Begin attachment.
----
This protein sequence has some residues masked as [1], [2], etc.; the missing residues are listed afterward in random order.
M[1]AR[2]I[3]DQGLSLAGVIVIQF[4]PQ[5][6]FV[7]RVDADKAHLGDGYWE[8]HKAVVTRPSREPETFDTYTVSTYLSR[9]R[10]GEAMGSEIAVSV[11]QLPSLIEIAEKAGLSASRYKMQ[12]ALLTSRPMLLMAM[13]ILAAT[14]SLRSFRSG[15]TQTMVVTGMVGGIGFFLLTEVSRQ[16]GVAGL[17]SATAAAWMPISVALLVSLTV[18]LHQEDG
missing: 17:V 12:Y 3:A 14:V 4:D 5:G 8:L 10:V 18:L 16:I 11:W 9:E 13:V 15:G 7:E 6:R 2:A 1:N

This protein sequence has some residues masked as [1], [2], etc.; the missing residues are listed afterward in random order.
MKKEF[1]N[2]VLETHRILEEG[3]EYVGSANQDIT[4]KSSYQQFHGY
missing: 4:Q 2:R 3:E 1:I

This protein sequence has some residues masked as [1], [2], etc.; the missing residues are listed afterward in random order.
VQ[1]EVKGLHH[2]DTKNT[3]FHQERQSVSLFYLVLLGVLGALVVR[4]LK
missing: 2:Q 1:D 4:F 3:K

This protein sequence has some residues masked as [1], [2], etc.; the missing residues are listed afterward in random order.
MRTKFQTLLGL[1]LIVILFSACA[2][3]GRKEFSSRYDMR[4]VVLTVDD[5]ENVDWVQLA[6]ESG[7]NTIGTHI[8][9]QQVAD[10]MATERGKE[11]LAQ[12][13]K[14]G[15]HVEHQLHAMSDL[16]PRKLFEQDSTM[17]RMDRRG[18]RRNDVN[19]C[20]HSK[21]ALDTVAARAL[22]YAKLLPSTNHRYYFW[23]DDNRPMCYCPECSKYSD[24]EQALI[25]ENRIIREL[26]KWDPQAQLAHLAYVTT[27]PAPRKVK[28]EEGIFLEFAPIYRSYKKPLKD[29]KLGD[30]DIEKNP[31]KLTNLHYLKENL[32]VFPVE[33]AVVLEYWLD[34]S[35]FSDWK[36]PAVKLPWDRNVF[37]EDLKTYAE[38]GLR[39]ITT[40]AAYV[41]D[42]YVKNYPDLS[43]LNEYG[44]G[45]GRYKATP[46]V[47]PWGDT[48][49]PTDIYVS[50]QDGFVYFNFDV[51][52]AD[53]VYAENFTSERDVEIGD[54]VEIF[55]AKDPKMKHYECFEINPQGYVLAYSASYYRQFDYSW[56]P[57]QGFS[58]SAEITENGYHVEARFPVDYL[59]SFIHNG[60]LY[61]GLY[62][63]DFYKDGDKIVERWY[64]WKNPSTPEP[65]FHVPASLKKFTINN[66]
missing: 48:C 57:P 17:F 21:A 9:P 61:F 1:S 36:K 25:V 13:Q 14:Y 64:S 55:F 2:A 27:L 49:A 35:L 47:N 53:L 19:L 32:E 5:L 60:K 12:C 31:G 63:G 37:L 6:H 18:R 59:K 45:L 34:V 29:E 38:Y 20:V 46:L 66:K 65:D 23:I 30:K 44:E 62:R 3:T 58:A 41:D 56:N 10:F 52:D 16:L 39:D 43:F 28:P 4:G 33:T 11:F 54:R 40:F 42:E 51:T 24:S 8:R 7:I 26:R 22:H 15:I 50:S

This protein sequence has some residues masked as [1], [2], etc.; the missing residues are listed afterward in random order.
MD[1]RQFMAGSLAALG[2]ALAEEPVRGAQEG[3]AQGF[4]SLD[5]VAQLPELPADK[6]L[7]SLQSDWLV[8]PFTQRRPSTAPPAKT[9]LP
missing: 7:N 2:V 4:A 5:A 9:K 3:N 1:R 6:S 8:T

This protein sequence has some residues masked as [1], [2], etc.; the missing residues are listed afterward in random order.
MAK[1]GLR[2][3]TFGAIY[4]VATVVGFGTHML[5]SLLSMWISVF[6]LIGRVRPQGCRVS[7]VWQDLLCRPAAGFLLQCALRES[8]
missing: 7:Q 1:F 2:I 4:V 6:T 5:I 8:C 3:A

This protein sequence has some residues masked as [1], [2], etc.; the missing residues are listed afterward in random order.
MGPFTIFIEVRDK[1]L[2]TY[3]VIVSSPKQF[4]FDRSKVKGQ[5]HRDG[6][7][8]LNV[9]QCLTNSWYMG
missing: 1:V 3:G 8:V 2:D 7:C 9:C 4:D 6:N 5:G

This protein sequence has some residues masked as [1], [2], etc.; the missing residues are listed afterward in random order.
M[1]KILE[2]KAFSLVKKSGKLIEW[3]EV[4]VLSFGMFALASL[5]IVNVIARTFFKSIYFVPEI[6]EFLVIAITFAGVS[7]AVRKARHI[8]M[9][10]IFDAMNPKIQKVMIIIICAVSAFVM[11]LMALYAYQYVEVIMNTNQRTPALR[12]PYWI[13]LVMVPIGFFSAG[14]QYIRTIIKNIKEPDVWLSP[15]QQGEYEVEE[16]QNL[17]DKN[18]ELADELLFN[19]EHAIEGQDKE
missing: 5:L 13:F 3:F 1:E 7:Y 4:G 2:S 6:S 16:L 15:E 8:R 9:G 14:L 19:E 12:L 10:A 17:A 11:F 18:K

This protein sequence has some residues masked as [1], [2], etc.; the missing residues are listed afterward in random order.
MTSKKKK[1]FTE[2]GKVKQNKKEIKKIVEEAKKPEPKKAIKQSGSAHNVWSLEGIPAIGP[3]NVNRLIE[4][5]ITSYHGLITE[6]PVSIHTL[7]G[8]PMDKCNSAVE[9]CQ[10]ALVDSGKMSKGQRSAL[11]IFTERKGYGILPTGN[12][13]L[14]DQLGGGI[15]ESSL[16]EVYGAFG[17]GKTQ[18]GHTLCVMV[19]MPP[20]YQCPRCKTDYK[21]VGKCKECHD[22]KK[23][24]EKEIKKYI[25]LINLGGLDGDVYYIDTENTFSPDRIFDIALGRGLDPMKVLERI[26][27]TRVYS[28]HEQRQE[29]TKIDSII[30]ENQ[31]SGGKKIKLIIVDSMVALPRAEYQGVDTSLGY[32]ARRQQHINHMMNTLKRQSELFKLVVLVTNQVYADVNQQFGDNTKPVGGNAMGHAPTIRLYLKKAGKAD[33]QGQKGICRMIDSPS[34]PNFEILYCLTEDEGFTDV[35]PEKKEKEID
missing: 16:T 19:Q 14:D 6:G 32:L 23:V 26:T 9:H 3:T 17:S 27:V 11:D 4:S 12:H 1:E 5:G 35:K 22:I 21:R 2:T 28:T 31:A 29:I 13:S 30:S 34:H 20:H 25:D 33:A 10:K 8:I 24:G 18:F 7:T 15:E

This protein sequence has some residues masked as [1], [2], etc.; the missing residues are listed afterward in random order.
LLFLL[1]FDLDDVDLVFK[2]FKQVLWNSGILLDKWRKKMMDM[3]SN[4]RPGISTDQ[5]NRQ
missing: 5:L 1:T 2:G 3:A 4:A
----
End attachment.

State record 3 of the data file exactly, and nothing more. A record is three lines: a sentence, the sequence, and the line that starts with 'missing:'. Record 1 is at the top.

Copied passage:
This protein sequence has some residues masked as [1], [2], etc.; the missing residues are listed afterward in random order.
VQ[1]EVKGLHH[2]DTKNT[3]FHQERQSVSLFYLVLLGVLGALVVR[4]LK
missing: 2:Q 1:D 4:F 3:K